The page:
S&P 500

Growing Market Geniuses

photo shows two silvery arrows pointing opposite directions on a yellow background

Author F. Scott Fitzgerald wrote, “the test of a first-rate intelligence is the ability to hold two opposed ideas in the mind at the same time, and still retain the ability to function.” 

What if I told you—the best clients in the world—that you (yes, each and every one of you) have that first-rate intelligence? 

See, there’s something in our work together that tests this idea, just about on a daily basis. When you join us, you learn to live with the volatility in the market: it goes up and down, and we accept this as a feature of the ride. 

Very often, it goes down faster and deeper than it goes up. We may expect a 5% drop around three times a year: we might see a 10% drop around every two years. Meanwhile, gains of 10% are few(er) and far(ther) between: we’ve only seen it twice in the S&P 500 this century and only four times in the whole of the last century. And those gains have usually come shortly after one of the big drops. 

But we wouldn’t be in this business if, in the long run, the market went down more than it went up. 

So what gives? There are two seemingly opposing ideas about the market: 

  1. Drops go down faster, farther than gains go up.
  2. It goes up more than it goes down. 

Clients know the secret: the first idea is all about daily events, and the second idea is about the long haul. No guarantees, of course, but it is possible that these things can both be true. We just care less about the former. 

Therefore, if you consider yourself a member of the best client base in the world, then I consider you to be of first-rate intelligence.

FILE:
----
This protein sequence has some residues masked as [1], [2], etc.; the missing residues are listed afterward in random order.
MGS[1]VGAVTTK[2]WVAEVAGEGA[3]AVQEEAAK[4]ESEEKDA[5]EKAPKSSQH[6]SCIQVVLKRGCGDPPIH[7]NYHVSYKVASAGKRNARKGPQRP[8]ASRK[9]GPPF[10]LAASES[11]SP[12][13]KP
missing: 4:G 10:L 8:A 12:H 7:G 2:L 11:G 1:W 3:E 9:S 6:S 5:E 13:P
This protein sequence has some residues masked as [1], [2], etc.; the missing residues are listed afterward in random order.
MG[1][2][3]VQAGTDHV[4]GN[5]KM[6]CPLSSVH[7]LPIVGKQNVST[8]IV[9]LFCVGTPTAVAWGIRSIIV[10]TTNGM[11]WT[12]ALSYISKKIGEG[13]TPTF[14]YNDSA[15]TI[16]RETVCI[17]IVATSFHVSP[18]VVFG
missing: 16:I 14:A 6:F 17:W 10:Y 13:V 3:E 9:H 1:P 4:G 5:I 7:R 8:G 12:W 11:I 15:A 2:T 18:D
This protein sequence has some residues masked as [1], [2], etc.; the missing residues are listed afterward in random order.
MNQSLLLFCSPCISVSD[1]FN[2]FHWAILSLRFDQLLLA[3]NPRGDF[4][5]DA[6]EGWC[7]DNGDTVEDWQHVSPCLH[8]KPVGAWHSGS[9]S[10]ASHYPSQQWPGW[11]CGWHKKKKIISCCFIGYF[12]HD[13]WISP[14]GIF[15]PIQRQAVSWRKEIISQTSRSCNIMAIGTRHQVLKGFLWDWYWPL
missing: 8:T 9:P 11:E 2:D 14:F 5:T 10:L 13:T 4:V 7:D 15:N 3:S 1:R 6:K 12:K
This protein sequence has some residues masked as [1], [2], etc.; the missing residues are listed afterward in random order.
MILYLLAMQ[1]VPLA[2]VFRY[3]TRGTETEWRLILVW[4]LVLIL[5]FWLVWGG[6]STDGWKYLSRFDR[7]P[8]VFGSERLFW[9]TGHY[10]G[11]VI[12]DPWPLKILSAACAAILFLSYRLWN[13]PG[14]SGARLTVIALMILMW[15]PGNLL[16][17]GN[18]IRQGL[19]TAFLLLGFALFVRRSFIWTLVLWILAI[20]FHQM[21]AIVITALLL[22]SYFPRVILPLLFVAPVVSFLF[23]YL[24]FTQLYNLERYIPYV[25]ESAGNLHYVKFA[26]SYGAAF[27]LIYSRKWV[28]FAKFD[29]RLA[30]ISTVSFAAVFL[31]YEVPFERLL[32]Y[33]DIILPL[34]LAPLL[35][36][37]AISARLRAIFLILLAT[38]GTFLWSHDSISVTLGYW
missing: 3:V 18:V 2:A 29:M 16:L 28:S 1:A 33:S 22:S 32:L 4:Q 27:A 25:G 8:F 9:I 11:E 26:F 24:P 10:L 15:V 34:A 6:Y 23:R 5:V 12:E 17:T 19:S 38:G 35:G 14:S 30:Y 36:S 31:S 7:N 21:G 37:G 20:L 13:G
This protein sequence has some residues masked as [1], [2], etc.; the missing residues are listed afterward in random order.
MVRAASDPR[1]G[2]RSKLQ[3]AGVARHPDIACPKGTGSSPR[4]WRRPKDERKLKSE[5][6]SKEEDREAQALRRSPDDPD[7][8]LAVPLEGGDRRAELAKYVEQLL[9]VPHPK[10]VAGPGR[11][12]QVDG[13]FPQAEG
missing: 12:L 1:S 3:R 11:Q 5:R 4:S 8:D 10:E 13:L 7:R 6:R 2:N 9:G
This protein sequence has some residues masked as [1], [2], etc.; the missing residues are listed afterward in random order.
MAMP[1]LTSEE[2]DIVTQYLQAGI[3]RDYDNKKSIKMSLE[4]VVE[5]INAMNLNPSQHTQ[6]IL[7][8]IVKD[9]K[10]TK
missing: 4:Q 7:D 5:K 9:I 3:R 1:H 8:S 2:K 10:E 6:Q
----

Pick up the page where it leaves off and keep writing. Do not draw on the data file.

We’ve grown a community of geniuses here at 228 Main. Want to talk more about what this means for you? Write or call, anytime. 

Content in this material is for general information only and not intended to provide specific advice or recommendations for any individual. All performance referenced is historical and is no guarantee of future results. All indices are unmapped and my not be invested into directly. 

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Weighing the Bad and the Good

© Can Stock Photo Inc / gunnar3000

If a salesman came up to you on the street and offered you an investment that had only a 54% chance of making money, would you think it was a good bargain? Probably not.

Over the past 65 years the S&P 500 index has had a positive daily return less than 54%. With odds like that, one might think that some skepticism in stock investments was warranted. And yet, over the course of those 65 years, the S&P has risen over 12,000%. Even though it has lost money almost half the time, taking that 54% bet over and over again turned out to be very profitable. At times, market movements feel like they’re going one step forward, one step back—or at times even one step forward, two steps back. But over time, stepping forward 54% of the time is enough to build a great track record.

Past performance is certainly no guarantee of future results. We can only hope that the next 65 years are as good for the market as the past 65. The potential is there, though. And obviously, market volatility does pose obstacles. If you have $10,000 today and you really, really need to make sure you have $10,000 tomorrow, investing in a market that goes down 46% of all trading days is not a very good idea. Investing in volatile markets takes a certain mindset and a longer term investment timeframe. Call or visit us to discuss what investments would be suitable for you.

The opinions voiced in this material are for general information only and are not intended to provide specific advice or recommendations for any individual. All performance referenced is historical and is no guarantee of future results. All indices are unmanaged and may not be invested into directly.